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Published: February 24, 2022

Team Teaching at Its Best

The newly revamped Honors Program features courses taught by not one, not two but three professors from three different disciplines – at the same time.

By Jane Bianchi

Illustration by Jude Buffum

Team Teaching at Its Best Cover

As she presents a lesson to the few dozen honors students sitting in front of her on a September afternoon in East Walker Hall, Erin Koterba, associate professor of psychology, has their full attention.

“We would see a history of eugenics, which is sterilization,” she says. “What was the label for that again, Dr. Miller?”

“Negative selection,” one of her two co-professors — Abraham Miller, associate professor of health sciences and human performance — calls out from the back row. “Yes, thank you,” says Koterba. “It means getting rid of a trait so we can’t pass it on biologically. Some of our disorders and disabilities are heritable, but does that mean 100% that you’ll pass it on? No, of course not. So that way of thinking? Yikes.”

“Another thing we’d do,” Koterba continues, “and this is more for people with intellectual disabilities, is institutionalization — we’d put them in a home. And do you think the homes were nice places to live? No. So worldwide, we don’t see institutionalization happening very often anymore,” says Koterba.

Student Zaina Jouejati ’23 chimes in: “I learned about this in high school. We read this short story about postpartum depression called Yellow...” 

“—The Yellow Wallpaper? You don’t know how close I came to assigning that to you!” says the third co-professor, Amy Elliot, assistant teaching professor of English and Writing, who is leaning against a classroom wall. 

This riveting, intellectual game of Ping-Pong is a discussion from a class called “Where Have We Been? Controversies in Human Development” from UT’s newly redesigned Honors Program that launched this fall semester. 

A signature feature of the ambitious program is team teaching. Three faculty members from three different disciplines teach one broad topic simultaneously from three different angles, encouraging students to think critically and make larger connections between various themes and ideas.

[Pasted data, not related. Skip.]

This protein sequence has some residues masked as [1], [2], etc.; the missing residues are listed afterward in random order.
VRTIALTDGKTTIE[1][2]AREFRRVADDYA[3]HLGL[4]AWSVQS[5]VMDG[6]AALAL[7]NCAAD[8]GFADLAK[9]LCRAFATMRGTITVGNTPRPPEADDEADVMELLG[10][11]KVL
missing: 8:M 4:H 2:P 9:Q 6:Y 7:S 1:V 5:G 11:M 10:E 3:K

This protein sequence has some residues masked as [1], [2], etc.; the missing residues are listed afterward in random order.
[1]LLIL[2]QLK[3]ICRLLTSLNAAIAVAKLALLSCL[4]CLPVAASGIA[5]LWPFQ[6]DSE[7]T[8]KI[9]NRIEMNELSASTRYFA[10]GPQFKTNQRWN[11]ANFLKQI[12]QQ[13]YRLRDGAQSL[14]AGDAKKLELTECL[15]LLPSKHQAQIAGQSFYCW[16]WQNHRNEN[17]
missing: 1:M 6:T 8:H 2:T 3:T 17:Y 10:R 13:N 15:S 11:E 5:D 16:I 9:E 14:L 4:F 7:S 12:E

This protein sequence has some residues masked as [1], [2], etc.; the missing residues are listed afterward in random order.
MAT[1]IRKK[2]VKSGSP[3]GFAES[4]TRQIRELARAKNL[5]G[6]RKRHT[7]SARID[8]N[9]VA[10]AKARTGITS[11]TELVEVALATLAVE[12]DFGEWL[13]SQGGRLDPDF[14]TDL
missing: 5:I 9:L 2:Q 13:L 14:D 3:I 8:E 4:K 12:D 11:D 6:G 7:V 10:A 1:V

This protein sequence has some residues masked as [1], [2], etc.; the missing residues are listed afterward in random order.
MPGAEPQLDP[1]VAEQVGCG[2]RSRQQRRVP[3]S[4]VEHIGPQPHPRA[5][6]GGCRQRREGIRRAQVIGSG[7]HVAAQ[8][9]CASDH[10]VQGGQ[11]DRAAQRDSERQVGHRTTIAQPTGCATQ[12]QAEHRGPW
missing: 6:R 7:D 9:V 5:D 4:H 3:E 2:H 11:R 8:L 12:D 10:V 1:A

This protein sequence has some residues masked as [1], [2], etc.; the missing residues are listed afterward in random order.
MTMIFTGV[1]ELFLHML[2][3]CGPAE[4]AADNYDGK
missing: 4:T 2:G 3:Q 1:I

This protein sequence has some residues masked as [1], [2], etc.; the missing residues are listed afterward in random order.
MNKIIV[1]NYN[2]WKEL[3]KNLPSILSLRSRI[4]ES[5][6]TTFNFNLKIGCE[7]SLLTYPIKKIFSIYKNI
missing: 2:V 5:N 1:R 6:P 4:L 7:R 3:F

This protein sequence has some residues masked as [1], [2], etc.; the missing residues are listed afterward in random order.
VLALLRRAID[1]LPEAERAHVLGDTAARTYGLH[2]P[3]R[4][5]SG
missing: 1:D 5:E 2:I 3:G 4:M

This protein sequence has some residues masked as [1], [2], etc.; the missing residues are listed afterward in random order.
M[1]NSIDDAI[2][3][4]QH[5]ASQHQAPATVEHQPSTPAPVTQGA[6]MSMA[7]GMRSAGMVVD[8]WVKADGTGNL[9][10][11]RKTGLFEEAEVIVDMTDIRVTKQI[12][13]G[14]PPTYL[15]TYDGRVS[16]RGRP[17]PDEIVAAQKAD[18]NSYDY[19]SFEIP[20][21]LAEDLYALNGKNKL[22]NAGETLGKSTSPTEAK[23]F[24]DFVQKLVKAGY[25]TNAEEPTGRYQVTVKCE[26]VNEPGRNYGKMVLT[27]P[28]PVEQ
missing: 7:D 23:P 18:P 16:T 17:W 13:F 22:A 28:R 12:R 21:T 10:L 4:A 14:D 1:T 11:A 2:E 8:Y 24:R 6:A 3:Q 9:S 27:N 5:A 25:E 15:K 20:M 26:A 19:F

“Honestly, at first, I was intimidated by being taught by three teachers, but right after the first class, I knew it was going to be an amazing experience,” says Jouejati. “The team teaching makes the topic more understandable and helps connect the dots of each controversy discussed. Dr. Miller, Dr. Koterba and Dr. Elliot bring a fun and open atmosphere into the classroom, making it easier to learn.”


UT’s Honors Program was founded in 1982 by Francis Gillen, Dana professor emeritus of English, and later directed by Richard Piper, Dana professor emeritus of government and world affairs, and Gary Luter, professor of speech, theatre and dance. Building on the impressive foundation that their predecessors created are the current co-directors: Ryan Cragun, professor of sociology, and Kacy Tillman, professor of English, who have been leading the Honors Program since 2016.

In the past, an honors class was a more challenging version of a baccalaureate or “gen ed” class. One of the goals of the new program was to create an original honors curriculum. This was no small task, as it had to be approved by the Southern Association of Colleges and Schools Commission on Colleges (SACSCOC), the accrediting body.

The honors curriculum now has four parts:

  • Fundamentum: the basics that introduce writing and math skills
  • Idea Labs: courses in thought experiments that seek to solve a problem in Tampa Bay and/or the world
  • Dialectics: three faculty members from three different disciplines teach one broad topic simultaneously from three different angles
  • Thesis: an original research project in the student’s field of study is required (rather than voluntary)

While you’ll find the “fundamentum” courses in the baccalaureate program, the idea labs, dialectics and thesis requirement are all unique to the Honors Program, and they’re all writing- and research-intensive. 

Another change to the program is that faculty who teach honors courses are now called “fellows” and need to apply to teach in the program. Fellows are selected by the honors committee, a faculty senate committee. Each fellow commits to teaching once every other year. There are 26 fellows at the moment, and that number will grow along with the program as new cohorts join each year.


“What makes our program particularly innovative — and also very challenging — is that most team-taught courses at other universities have just two faculty. They’ll bring in somebody from math and somebody from art and then they’ll talk about the math behind the art,” says Cragun. “We put ours on steroids and said, ah, two isn’t enough. Let’s make it really complicated for everybody. We’re going to put three faculty in there, which is awesome.”